CPA thus provides a way to understand mathematics through these different representations.

Then, once children demonstrate that they clearly understand the concrete and pictorial stages of a math problem, they move on to the abstract or conceptual stage of learning.

“The way math is taught in Singapore is not about math,” says Dr Lindorff.

The concept of ‘skill.’

Another pillar of the Singapore Mathematical Methodology is ‘skill.’ This ensures that every student in the class moves forward together and that no one is left behind.

For example, when children learn a particular subject, such as adding something, it is natural that some children may grasp it more quickly than others.

Instead of taking these students to a completely different topic, they are given additional activities related to the same topic to deepen their understanding.

“This doesn’t mean everyone has to stop and wait for another student to catch up,” says Dr. Lindorff.

“The idea is that if some children have a very good understanding of addition, the teacher will not push them to negate numbers but instead teach them more about the concept of addition.”

These activities may be based on large numbers or different formats.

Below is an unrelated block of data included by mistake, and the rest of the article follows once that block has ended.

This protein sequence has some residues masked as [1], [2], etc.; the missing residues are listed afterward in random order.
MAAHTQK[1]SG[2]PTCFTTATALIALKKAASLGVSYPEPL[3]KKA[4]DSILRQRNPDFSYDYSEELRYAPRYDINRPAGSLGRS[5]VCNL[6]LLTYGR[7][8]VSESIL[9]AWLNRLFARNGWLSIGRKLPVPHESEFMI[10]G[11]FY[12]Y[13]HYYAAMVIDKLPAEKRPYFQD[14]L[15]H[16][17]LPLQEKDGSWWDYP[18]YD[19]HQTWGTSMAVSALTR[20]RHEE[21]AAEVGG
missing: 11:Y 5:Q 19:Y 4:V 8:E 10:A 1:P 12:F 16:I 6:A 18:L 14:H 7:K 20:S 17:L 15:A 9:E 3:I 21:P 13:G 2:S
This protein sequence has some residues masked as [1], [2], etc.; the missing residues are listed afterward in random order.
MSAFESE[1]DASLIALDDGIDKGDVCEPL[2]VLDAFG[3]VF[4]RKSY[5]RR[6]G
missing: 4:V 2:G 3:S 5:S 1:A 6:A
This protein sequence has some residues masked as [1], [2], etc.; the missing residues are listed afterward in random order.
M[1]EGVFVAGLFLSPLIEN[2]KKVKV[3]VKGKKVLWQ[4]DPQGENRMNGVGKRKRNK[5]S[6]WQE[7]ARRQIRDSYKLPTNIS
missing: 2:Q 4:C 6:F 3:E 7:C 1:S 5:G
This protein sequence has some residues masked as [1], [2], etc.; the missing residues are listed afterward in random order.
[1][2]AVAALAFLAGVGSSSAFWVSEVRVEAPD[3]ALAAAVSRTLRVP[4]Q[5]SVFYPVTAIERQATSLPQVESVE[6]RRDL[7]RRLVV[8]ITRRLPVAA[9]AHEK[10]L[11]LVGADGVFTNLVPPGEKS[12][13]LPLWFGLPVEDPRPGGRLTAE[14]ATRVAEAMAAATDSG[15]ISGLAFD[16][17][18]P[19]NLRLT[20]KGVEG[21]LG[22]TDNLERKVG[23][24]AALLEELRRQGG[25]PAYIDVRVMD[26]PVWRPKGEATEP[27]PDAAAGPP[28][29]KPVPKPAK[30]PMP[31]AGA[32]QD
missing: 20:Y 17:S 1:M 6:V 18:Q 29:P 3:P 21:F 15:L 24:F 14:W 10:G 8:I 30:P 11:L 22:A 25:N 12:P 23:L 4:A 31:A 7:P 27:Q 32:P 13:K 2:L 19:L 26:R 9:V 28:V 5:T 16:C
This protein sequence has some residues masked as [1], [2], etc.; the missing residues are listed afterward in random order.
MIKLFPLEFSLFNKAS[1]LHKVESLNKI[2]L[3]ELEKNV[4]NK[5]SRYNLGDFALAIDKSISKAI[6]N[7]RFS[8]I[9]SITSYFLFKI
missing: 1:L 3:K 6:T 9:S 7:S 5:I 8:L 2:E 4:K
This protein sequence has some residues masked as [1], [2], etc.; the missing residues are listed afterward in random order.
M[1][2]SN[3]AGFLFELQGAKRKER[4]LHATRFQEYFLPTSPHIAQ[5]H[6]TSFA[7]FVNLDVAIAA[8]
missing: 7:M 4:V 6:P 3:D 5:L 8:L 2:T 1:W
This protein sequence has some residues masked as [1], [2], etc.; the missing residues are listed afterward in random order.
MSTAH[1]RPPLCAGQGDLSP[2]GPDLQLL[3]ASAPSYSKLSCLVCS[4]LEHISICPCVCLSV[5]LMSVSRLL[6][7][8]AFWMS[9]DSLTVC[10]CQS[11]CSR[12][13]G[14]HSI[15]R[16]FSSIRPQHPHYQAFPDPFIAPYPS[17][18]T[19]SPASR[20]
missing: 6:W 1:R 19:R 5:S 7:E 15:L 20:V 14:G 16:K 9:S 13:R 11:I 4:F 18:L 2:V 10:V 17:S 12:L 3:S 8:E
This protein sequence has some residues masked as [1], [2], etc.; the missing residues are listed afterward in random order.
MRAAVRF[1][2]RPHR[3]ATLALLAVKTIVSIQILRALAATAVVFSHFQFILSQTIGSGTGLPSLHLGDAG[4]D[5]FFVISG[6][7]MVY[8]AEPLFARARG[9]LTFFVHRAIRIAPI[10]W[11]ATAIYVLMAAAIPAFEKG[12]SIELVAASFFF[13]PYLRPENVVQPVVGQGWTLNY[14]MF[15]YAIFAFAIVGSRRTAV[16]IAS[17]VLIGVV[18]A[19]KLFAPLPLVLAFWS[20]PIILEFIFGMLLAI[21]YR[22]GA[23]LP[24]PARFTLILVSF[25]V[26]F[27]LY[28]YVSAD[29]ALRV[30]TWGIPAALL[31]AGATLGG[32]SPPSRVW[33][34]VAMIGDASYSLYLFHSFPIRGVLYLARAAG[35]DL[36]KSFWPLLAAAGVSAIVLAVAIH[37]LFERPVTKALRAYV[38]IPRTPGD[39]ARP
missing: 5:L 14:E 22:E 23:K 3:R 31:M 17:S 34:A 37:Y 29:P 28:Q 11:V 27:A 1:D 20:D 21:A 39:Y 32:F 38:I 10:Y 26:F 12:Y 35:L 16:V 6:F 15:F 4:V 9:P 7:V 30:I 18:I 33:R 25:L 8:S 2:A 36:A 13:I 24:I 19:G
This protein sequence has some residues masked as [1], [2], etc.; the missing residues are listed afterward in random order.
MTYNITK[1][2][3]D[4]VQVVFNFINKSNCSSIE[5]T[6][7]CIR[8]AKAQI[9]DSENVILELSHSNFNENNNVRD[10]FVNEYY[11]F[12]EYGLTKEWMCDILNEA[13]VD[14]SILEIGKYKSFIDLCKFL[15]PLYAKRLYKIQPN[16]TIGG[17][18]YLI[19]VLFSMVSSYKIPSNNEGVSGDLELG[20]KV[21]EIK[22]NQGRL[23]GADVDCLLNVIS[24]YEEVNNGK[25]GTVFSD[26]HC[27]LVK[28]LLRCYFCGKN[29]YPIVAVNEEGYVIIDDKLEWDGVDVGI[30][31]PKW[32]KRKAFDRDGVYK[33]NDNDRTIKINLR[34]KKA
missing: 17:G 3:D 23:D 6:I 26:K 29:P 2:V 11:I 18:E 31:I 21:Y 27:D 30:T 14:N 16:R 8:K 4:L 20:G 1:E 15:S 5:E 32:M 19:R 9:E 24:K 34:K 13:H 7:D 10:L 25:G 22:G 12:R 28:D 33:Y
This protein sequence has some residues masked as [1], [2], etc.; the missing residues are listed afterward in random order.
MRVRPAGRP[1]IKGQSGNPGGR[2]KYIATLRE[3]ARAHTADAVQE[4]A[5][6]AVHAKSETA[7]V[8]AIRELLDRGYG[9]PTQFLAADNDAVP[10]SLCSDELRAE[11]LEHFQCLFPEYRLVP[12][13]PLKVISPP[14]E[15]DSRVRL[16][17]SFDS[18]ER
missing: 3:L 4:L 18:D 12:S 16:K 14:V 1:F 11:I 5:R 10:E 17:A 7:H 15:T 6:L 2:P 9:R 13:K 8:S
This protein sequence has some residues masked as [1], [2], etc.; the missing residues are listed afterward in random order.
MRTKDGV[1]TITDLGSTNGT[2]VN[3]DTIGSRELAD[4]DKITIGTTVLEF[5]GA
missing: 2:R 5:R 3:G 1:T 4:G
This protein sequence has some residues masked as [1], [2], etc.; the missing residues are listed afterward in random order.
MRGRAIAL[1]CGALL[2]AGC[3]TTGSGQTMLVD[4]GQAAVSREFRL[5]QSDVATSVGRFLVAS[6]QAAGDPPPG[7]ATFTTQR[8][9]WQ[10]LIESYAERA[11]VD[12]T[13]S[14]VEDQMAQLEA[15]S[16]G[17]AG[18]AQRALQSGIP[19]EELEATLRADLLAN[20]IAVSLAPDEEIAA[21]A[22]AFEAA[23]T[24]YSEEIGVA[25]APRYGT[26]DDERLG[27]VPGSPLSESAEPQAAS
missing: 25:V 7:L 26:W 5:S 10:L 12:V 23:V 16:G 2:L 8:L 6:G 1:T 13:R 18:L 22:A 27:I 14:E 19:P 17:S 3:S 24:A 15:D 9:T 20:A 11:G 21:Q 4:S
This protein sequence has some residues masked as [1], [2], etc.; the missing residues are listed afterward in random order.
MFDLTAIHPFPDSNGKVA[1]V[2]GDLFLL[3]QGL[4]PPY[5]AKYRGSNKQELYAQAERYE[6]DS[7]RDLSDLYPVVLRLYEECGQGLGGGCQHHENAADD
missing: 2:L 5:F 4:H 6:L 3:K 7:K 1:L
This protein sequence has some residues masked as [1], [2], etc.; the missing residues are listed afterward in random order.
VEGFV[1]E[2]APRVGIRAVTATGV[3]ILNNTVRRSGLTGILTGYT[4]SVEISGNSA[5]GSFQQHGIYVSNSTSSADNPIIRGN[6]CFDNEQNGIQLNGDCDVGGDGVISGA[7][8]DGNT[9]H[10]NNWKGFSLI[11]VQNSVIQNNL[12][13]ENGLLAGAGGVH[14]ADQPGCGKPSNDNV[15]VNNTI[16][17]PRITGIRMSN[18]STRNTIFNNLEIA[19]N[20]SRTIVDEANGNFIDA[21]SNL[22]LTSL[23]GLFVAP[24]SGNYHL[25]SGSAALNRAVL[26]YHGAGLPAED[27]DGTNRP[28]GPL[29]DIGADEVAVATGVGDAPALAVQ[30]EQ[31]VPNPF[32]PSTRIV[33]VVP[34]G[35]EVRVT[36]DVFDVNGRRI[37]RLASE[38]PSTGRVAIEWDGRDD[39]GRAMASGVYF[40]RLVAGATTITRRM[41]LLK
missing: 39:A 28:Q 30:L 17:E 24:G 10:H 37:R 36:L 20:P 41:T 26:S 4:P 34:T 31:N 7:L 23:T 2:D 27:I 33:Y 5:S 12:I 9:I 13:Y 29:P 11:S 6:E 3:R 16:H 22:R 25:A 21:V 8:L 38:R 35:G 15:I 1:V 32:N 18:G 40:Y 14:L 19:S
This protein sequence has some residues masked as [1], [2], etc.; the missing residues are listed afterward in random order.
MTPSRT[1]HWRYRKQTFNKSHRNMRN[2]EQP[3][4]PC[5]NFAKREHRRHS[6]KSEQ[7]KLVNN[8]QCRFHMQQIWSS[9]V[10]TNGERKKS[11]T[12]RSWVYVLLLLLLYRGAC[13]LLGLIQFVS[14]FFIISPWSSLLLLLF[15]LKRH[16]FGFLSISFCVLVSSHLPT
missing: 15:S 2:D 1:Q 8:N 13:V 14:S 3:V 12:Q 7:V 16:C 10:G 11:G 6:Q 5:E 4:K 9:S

Therefore, children with better understanding will still solve the same problems as the rest of the class but will do it differently.

In Singapore Mathematics, students need to see mathematics as important and achievable.

Dr. Lindorff says that the idea behind this is ‘that everyone is capable of understanding mathematics and that everyone should master the concept to some degree.’

He says that some children can be more expert, and some can have more depth in it. We often think that some people are good at math and some are not. This is not a valid concept, and even Singapore Math does not accept this view.

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Can Singaporean math work anywhere else?

Dr Lundroff says it is difficult for other countries to replicate Singapore directly.
This method is already used in many other countries. These include the United States, Canada, Israel, Great Britain, and many others.

However, Dr Lindorff believes that the success of the Singapore Math’s Methodology is closely linked to Singapore’s educational culture and history.

“I don’t think you can just take this approach and implement it in other countries,” he said.

‘Singapore has an interesting and unique history and a very small place. Thinking about educational change in Singapore differs from thinking about change in the UK or the US.

She also points out that teachers in Singapore have brighter career prospects and better support than in other countries and that Singaporean children’s attitudes towards mathematics education are also a key factor in their success in mathematics here.

She asks what people think about the benefits of learning mathematics. Is it just like solving some questions for homework, or is it about solving their life problems?’